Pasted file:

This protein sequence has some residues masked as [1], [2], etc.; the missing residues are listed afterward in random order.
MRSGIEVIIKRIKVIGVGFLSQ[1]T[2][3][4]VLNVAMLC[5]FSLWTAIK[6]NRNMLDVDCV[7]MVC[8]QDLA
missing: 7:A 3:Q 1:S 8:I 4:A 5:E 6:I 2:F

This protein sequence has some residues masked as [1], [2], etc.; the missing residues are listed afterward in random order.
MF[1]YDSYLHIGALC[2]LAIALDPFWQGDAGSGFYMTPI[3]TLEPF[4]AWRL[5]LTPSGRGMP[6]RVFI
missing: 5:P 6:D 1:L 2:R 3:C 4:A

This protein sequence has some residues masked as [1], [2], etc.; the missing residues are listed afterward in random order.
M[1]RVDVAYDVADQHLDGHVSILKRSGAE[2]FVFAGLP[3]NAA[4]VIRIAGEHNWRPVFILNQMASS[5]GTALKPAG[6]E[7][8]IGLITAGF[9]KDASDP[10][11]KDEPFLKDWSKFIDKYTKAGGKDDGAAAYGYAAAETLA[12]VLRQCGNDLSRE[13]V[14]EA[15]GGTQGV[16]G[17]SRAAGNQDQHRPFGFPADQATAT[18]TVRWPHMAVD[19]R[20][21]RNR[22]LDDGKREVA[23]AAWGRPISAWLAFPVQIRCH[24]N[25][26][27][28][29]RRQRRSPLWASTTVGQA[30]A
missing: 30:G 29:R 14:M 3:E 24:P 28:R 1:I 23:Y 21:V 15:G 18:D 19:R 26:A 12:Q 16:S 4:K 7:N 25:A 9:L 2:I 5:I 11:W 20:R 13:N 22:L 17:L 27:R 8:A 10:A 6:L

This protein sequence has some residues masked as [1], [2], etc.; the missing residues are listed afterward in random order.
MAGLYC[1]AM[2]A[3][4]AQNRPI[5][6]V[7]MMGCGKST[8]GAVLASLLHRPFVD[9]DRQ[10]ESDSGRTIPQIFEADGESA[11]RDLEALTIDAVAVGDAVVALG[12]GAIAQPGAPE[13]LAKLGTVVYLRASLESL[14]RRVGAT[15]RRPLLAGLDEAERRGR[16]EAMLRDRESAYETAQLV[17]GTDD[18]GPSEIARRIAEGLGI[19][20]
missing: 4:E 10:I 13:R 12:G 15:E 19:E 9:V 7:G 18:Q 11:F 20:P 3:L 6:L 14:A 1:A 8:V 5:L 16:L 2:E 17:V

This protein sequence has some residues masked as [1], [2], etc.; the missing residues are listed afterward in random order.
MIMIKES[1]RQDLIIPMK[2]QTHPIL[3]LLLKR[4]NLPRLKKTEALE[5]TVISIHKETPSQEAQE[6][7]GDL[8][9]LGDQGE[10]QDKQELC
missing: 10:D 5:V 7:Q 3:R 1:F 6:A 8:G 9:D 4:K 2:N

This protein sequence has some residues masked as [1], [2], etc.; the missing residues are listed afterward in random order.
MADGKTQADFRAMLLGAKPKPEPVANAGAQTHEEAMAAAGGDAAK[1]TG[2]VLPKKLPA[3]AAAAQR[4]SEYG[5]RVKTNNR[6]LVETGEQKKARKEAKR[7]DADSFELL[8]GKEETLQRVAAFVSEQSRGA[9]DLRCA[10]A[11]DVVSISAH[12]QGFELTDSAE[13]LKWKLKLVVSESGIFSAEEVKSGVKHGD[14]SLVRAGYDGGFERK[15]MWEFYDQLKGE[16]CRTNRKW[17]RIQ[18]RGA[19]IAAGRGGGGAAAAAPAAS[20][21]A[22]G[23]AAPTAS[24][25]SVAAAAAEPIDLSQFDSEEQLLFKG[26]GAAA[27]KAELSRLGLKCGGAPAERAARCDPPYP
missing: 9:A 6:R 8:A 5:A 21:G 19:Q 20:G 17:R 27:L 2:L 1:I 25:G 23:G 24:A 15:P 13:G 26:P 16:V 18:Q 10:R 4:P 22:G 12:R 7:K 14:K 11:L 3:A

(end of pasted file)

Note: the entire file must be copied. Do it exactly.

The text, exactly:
This protein sequence has some residues masked as [1], [2], etc.; the missing residues are listed afterward in random order.
MRSGIEVIIKRIKVIGVGFLSQ[1]T[2][3][4]VLNVAMLC[5]FSLWTAIK[6]NRNMLDVDCV[7]MVC[8]QDLA
missing: 7:A 3:Q 1:S 8:I 4:A 5:E 6:I 2:F

This protein sequence has some residues masked as [1], [2], etc.; the missing residues are listed afterward in random order.
MF[1]YDSYLHIGALC[2]LAIALDPFWQGDAGSGFYMTPI[3]TLEPF[4]AWRL[5]LTPSGRGMP[6]RVFI
missing: 5:P 6:D 1:L 2:R 3:C 4:A

This protein sequence has some residues masked as [1], [2], etc.; the missing residues are listed afterward in random order.
M[1]RVDVAYDVADQHLDGHVSILKRSGAE[2]FVFAGLP[3]NAA[4]VIRIAGEHNWRPVFILNQMASS[5]GTALKPAG[6]E[7][8]IGLITAGF[9]KDASDP[10][11]KDEPFLKDWSKFIDKYTKAGGKDDGAAAYGYAAAETLA[12]VLRQCGNDLSRE[13]V[14]EA[15]GGTQGV[16]G[17]SRAAGNQDQHRPFGFPADQATAT[18]TVRWPHMAVD[19]R[20][21]RNR[22]LDDGKREVA[23]AAWGRPISAWLAFPVQIRCH[24]N[25][26][27][28][29]RRQRRSPLWASTTVGQA[30]A
missing: 30:G 29:R 14:M 3:E 24:P 28:R 1:I 23:Y 21:V 15:G 18:D 19:R 26:A 12:Q 16:S 4:K 7:N 25:A 9:L 2:I 5:I 11:W 20:R 13:N 22:L 17:L 27:R 8:A 10:A 6:L

This protein sequence has some residues masked as [1], [2], etc.; the missing residues are listed afterward in random order.
MAGLYC[1]AM[2]A[3][4]AQNRPI[5][6]V[7]MMGCGKST[8]GAVLASLLHRPFVD[9]DRQ[10]ESDSGRTIPQIFEADGESA[11]RDLEALTIDAVAVGDAVVALG[12]GAIAQPGAPE[13]LAKLGTVVYLRASLESL[14]RRVGAT[15]RRPLLAGLDEAERRGR[16]EAMLRDRESAYETAQLV[17]GTDD[18]GPSEIARRIAEGLGI[19][20]
missing: 4:E 10:I 13:R 12:G 15:E 19:E 9:V 7:G 18:Q 11:F 20:P 3:L 6:L 14:A 1:A 8:V 5:L 16:L 2:E 17:V

This protein sequence has some residues masked as [1], [2], etc.; the missing residues are listed afterward in random order.
MIMIKES[1]RQDLIIPMK[2]QTHPIL[3]LLLKR[4]NLPRLKKTEALE[5]TVISIHKETPSQEAQE[6][7]GDL[8][9]LGDQGE[10]QDKQELC
missing: 10:D 5:V 7:Q 3:R 1:F 6:A 8:G 9:D 4:K 2:N

This protein sequence has some residues masked as [1], [2], etc.; the missing residues are listed afterward in random order.
MADGKTQADFRAMLLGAKPKPEPVANAGAQTHEEAMAAAGGDAAK[1]TG[2]VLPKKLPA[3]AAAAQR[4]SEYG[5]RVKTNNR[6]LVETGEQKKARKEAKR[7]DADSFELL[8]GKEETLQRVAAFVSEQSRGA[9]DLRCA[10]A[11]DVVSISAH[12]QGFELTDSAE[13]LKWKLKLVVSESGIFSAEEVKSGVKHGD[14]SLVRAGYDGGFERK[15]MWEFYDQLKGE[16]CRTNRKW[17]RIQ[18]RGA[19]IAAGRGGGGAAAAAPAAS[20][21]A[22]G[23]AAPTAS[24][25]SVAAAAAEPIDLSQFDSEEQLLFKG[26]GAAA[27]KAELSRLGLKCGGAPAERAARCDPPYP
missing: 9:A 6:R 8:A 5:A 21:G 19:Q 20:G 17:R 27:L 2:L 1:I 25:G 23:G 24:A 15:P 13:G 26:P 16:V 18:Q 10:R 4:P 22:G 12:R 7:K 14:K 11:L 3:A